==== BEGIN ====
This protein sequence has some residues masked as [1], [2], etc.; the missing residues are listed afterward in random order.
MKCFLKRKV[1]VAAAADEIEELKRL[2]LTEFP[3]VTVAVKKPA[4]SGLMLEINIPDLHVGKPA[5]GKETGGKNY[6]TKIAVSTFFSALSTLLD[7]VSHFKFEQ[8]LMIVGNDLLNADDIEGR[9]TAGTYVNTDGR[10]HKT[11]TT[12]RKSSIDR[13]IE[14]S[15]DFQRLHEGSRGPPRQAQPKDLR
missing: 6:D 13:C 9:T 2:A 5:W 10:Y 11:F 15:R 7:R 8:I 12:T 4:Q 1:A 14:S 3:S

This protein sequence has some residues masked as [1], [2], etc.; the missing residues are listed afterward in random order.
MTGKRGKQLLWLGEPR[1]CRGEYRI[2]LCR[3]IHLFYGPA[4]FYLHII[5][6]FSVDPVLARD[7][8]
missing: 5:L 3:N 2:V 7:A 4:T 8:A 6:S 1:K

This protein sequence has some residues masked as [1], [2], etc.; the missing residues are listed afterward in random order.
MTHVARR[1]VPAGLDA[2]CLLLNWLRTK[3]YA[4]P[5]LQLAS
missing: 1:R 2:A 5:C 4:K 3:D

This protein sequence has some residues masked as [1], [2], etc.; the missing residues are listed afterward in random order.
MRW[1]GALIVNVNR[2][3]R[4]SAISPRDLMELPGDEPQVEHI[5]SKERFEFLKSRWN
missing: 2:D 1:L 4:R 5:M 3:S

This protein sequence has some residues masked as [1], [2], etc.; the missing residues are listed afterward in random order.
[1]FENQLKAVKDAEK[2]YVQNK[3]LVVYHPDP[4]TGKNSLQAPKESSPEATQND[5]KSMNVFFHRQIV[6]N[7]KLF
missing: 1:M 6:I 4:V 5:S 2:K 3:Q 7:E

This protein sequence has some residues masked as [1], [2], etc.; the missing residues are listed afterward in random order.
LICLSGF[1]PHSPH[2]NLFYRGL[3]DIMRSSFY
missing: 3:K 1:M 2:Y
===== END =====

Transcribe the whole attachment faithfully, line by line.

This protein sequence has some residues masked as [1], [2], etc.; the missing residues are listed afterward in random order.
MKCFLKRKV[1]VAAAADEIEELKRL[2]LTEFP[3]VTVAVKKPA[4]SGLMLEINIPDLHVGKPA[5]GKETGGKNY[6]TKIAVSTFFSALSTLLD[7]VSHFKFEQ[8]LMIVGNDLLNADDIEGR[9]TAGTYVNTDGR[10]HKT[11]TT[12]RKSSIDR[13]IE[14]S[15]DFQRLHEGSRGPPRQAQPKDLR
missing: 6:D 13:C 9:T 2:A 5:W 10:Y 11:F 15:R 7:R 8:I 12:T 4:Q 1:A 14:S 3:S

This protein sequence has some residues masked as [1], [2], etc.; the missing residues are listed afterward in random order.
MTGKRGKQLLWLGEPR[1]CRGEYRI[2]LCR[3]IHLFYGPA[4]FYLHII[5][6]FSVDPVLARD[7][8]
missing: 5:L 3:N 2:V 7:A 4:T 8:A 6:S 1:K

This protein sequence has some residues masked as [1], [2], etc.; the missing residues are listed afterward in random order.
MTHVARR[1]VPAGLDA[2]CLLLNWLRTK[3]YA[4]P[5]LQLAS
missing: 1:R 2:A 5:C 4:K 3:D

This protein sequence has some residues masked as [1], [2], etc.; the missing residues are listed afterward in random order.
MRW[1]GALIVNVNR[2][3]R[4]SAISPRDLMELPGDEPQVEHI[5]SKERFEFLKSRWN
missing: 2:D 1:L 4:R 5:M 3:S

This protein sequence has some residues masked as [1], [2], etc.; the missing residues are listed afterward in random order.
[1]FENQLKAVKDAEK[2]YVQNK[3]LVVYHPDP[4]TGKNSLQAPKESSPEATQND[5]KSMNVFFHRQIV[6]N[7]KLF
missing: 1:M 6:I 4:V 5:S 2:K 3:Q 7:E

This protein sequence has some residues masked as [1], [2], etc.; the missing residues are listed afterward in random order.
LICLSGF[1]PHSPH[2]NLFYRGL[3]DIMRSSFY
missing: 3:K 1:M 2:Y